That is a lucky break for the attacker: guess the values correctly when crafting the collision, and the licensing server has unwittingly issued a code-signing certificate made out in the name of MSFT. Making life easier is the ability to do dry-runs of the attack, acquiring licenses freely to observe the counter and current “time” according to the server: TS license server will happily issue “licenses” to any enterprise user in a certain Active Directory group, eg every employee of the company that has a valid business reason to access Windows server. But even with this advantage, it is a fragile process because it requires making projections about the variables above, namely:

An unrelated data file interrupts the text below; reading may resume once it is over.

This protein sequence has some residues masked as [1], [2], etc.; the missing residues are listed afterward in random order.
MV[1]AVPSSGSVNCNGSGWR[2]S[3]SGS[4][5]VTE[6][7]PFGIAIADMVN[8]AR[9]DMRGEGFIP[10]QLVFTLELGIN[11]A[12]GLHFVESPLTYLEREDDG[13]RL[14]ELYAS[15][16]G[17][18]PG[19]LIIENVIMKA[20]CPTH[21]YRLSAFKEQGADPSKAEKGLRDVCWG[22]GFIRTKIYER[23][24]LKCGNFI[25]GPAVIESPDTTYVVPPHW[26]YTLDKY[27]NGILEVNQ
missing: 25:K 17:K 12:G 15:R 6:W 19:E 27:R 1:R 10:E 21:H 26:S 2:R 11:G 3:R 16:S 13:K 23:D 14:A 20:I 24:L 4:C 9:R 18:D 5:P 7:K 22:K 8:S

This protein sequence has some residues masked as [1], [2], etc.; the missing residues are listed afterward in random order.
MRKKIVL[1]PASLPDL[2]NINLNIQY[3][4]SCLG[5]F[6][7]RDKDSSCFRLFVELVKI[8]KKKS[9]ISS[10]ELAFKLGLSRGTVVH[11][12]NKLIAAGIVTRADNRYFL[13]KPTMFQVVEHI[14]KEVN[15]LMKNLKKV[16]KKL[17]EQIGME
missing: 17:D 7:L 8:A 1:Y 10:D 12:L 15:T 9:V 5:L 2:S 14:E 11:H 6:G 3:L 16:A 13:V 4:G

- How many other users will have obtained a license between now and when the collision is going to be submitted.
- Exactly what time– down to the millisecond– that collision will be processed. Note this is not when the attacker submits the request to the licensing server; it’s when the server gets around to issuing the certificate. All types of latency, from simple network jitter, to OS scheduling delays could throw this off.